A couple of weeks ago The Weeknd dominated the album charts even though six other artists sold more physical albums. According to the New York Times The Weeknd only sold 13,000 album units in that week in the US, while six other artists sold more physical albums. Next to the The xx, who had the most sales with 36,000 copies, the La La Land Soundtrack, Run the Jewels and Bruno Mars among others would have sold out The Weeknd.
Because of his incredibly strong streaming numbers, around 57.2 million, he still took the number one spot. The xx for example only had 12.3 million streams last week. When looking at these numbers the chart positions might seem fair, after all streaming is such an important way of music consumption nowadays.
Maybe people simply need to change the way they think about charts and the value of physical sales? The value of physical sales decreases constantly anyway and streaming becomes more important.
But there is something which makes this a bit more complicated.
The traditional album format is based on 10-12 tracks, a CD simply limits the length of an album due to it’s capacity. In a digital format the album can be as long as you’d like it to be.
And because the ratio for streams-to-album-sales applies to songs rather than the whole album, putting out an album with a longer track list benefits album sales. More songs mean fans are going to produce more streams as they obviously want to listen to the whole album and more streams mean a higher number of converted album sales.
The Weeknd’s album Starboy has a total of 18 tracks (!), compared to The xx’s ten songs. So if the same amount of people, lets say 5,000 each, listen to The Weekend’s and The xx’s new album, it would make 90,000 streams for The Weeknd and only 50,000 for The xx. Divided by 1,500 (1,500 to 1 is the ratio which is being used at the moment) it would make 60 album sales for The Weeknd and only 33 for The xx. This is almost half even though the same amount of people listened to it!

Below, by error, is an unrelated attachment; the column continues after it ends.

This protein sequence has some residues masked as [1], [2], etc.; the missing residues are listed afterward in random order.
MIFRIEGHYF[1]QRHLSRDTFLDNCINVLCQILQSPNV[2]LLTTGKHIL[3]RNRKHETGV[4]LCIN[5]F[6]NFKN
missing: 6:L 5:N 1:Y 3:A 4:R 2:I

So should artists simply make longer albums specifically for streaming services to generate more album sales?
We’ve seen this approach in many successful releases last year. Drake’s incredibly successful 2016 release Views was 20 tracks long, as well as Kanye West’s The Life Of Pablo and Justin Bieber’s 2015 release Purpose had 18 tracks.
It seems like a logical tactic, but doesn’t this lower the quality of the creative output, because artists are forced to make more songs? And songs which normally wouldn’t make the album cut because they are not got enough are being included anyway?
On The Weeknd’s Starboy quite a few tracks definitely lower the quality of the album. It feels like they’re just there for one reason: stretching out the length of the record. This can’t be in favour of an artist’s creative vision, can it? On Starboy it almost feels like The Weeknd lost his track when comparing it to his previous work and the stronger songs are not able to stand out as they simply get lost.
This might be a matter of taste to some degree, but noticing this approach so many times throughout the last year should definitely raise some questions.